By Jamie West, USW Local 6500
President, Sudbury and District Labour Council
Like many of you, I was shocked to hear of the violence in Ottawa on Wednesday. I have friends who work on Parliament Hill and was relieved to read posts that they were safe and secure. At the same time, I felt a pang of guilt knowing the tragedy and mourning that Cpl. Cirillo’s friends and family were going to endure.
As a Canadian, I’m confused: Why would anyone want to harm us? Who’s friendlier than Canadians? Think about it: we’re the people who say “sorry” when other people bump into us. Our country is so friendly that citizens from other countries sew our maple leaf on their backpacks when they travel. We're so friendly that, in 2001, when planes were being used to create terror in New York, Canada allowed 255 US-bound aircraft to be diverted from the US to our airports.
I can’t understand why this would happen. I’m bewildered, frustrated, offended, angry, insulted, and filled with rage. As Canadians, we typically don’t wear our pride on our sleeves - except for during Olympic hockey and on Canada Day - we rarely wear anything with an obvious Canadian logo. Instead, we keep our Canadian pride nestled close to our hearts. As a result, this attack at our Nation’s capital has become an attack on our values; a betrayal of our friendliness; and, a shock to our culture.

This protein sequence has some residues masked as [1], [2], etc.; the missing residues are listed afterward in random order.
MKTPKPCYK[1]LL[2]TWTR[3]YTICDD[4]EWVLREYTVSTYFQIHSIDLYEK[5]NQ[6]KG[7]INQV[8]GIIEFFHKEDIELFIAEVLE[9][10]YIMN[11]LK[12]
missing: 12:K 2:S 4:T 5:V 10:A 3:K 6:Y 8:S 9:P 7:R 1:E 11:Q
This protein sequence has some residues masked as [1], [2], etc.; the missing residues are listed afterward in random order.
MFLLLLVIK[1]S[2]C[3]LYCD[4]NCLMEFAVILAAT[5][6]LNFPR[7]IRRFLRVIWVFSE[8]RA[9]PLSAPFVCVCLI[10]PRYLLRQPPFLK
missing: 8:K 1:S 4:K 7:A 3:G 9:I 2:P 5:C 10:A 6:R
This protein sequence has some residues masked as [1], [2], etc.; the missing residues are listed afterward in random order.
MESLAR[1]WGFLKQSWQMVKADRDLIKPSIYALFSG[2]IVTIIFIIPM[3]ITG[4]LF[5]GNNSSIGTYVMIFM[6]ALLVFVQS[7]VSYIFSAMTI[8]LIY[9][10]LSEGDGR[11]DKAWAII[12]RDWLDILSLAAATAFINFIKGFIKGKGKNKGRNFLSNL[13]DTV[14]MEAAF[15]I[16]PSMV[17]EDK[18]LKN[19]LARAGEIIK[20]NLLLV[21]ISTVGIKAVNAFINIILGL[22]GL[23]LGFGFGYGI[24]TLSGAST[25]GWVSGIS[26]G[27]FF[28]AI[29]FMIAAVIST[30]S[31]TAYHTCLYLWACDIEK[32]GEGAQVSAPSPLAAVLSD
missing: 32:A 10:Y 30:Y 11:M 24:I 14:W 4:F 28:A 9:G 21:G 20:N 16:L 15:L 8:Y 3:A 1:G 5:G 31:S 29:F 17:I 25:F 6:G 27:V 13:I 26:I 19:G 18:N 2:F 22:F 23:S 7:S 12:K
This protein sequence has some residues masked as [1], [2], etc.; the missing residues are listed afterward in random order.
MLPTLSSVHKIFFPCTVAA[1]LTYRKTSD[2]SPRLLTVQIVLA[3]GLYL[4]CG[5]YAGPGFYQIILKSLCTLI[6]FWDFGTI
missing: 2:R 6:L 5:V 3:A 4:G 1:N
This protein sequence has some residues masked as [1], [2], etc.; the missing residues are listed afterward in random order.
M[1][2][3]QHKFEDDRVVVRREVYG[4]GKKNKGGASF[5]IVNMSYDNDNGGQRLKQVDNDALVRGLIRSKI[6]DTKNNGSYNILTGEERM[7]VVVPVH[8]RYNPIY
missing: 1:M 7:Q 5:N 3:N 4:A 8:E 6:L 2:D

However, what is bothering me more than the unnecessary bloodshed, the subsequent panic, and the confusion and shock, is how quickly rage seems to open the door towards racism. I understand the desire to lash out in an attempt to harm the gunman in any way that we can – to spit insults and slurs to signify our disgust of his actions. However, I am cautious of defining a culture by the actions of an individual.
I’m reminded that I have brothers and sisters in the union movement who have skin darker than my own. I also have Muslim friends and neighbors. And, when I hear the slurs directed at the gunman in Ottawa, I can’t help but feel it splash onto the innocent others – others who are blameless, yet harmed through our rage and anger because of their looks, clothing, or cultural beliefs.
And because of this, I urge us to be cautious. I urge us to recognize that there are those who will use the fuel of our anger to manipulate our actions. I urge us to remember the final words of the greatest Prime Minister that never was: “My friends, love is better than anger. Hope is better than fear. Optimism is better than despair. So let us be loving, hopeful and optimistic. And we’ll change the world.”
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